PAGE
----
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 John Austin Hanna  (1942 - )

About: John Austin Hanna
 

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Lived/Active: Texas      Known for: rural landscape, still life, portrait

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John Austin Hanna
An example of work by John Austin Hanna
Artwork images are copyright of the artist or assignee
This biography from the Archives of AskART:
From Fredericksburg, Texas, he is a native Texan who was an illustrator before turning to painting of still lifes, portraits, Western scenes and landscapes.
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Source: From an article entitled "Cowgirls" by Heidi Brant in the Summer 2000 issue of InformArt Magazine

"There are painters who try to glorify everything. To me, life is more interesting if you can look at it the way it is. If I can get that across in a painting, great. If I don't, well, I've failed. Everything has its own innate beauty, in either what it is or how it is done. If I can do it like I envision it (or come close), then I'm pleased." Then the artist quips, "But I'm not pleased very often."

John Austin Hanna is a man with broad interests and a love of painting. "Painting is always what I have wanted to do. The subject matter is really an excuse to paint. I don't care what it is, it's just the fun of painting." His paintings embrace a variety of subjects from Texas wildflowers to the rodeo, from fly-fishing to the main street of the small town where he lives. Some of his paintings portray the big picture, some zero in on a walked-over piece of life. All together they say that life in the west is not all parched and rough riding; it is alive and full of diversity. Hanna's criterion for choosing a subject to paint is as honest as you can get: "I paint what moves me."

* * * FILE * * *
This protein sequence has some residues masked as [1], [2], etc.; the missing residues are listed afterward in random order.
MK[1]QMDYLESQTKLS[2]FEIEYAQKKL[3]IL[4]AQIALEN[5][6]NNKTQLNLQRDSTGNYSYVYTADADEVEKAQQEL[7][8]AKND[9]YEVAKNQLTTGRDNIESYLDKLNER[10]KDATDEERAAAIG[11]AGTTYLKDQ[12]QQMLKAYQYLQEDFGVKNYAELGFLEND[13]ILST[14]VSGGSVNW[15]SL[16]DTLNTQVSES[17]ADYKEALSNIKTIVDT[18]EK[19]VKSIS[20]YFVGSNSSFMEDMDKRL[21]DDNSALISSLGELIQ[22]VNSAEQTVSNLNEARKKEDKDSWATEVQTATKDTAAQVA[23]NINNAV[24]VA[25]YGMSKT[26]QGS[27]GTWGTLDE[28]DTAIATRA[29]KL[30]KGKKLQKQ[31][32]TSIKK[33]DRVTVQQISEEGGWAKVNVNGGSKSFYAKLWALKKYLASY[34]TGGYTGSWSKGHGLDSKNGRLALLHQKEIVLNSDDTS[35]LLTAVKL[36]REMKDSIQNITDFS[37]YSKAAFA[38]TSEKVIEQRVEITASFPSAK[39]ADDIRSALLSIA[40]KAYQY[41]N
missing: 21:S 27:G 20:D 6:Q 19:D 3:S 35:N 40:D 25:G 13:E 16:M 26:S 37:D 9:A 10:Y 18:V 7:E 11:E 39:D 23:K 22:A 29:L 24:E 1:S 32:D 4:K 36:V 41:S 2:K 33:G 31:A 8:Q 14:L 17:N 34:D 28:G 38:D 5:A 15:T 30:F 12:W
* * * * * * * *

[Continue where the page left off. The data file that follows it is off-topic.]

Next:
The artist grew up in the southwest. The life of the rodeo and the cowboy are colorful threads in the tapestry of his own life. "I've never been a cowboy," Hanna states, "never wanted to be one, but I know enough of them to know that its not an easy life. In my mind, from the guys I've known and still know, guys I would consider to be cowboys (they make their living rounding up cattle, hauling cattle, building fences, and that sort of thing) are a very independent bunch of people. If they don't have work here, the find work there doing the same thing. I don't want to say most of them are loners, but the don't seem to be afraid to be alone. It is a dying breed) I don't know if there are that many of them left."

Rodeo has always been a part of Hanna's life: he had an uncle who was a trick roper and a preacher, and he's often painted rodeo scenes of men and women. In his painting "With Fringe A Flyin', " he captures the female barrel racer at the thrilling and precarious instant of her turn around a barrel. Oh, it is exciting, but that's the rodeo -- pure thrill and excitement.

I've learned that the objectives and qualities of women who handle horses and steers in the ring are not the same as those women who handle livestock on the range. So I ask Hanna how he portrays the the cowgirl in his paintings. He says, "That sort of throws me --the term cowgirl. I've never personally known a cowgirl who is the equivalent of the cowboy in that she does day in day out hard work. I don't know that I have ever met one."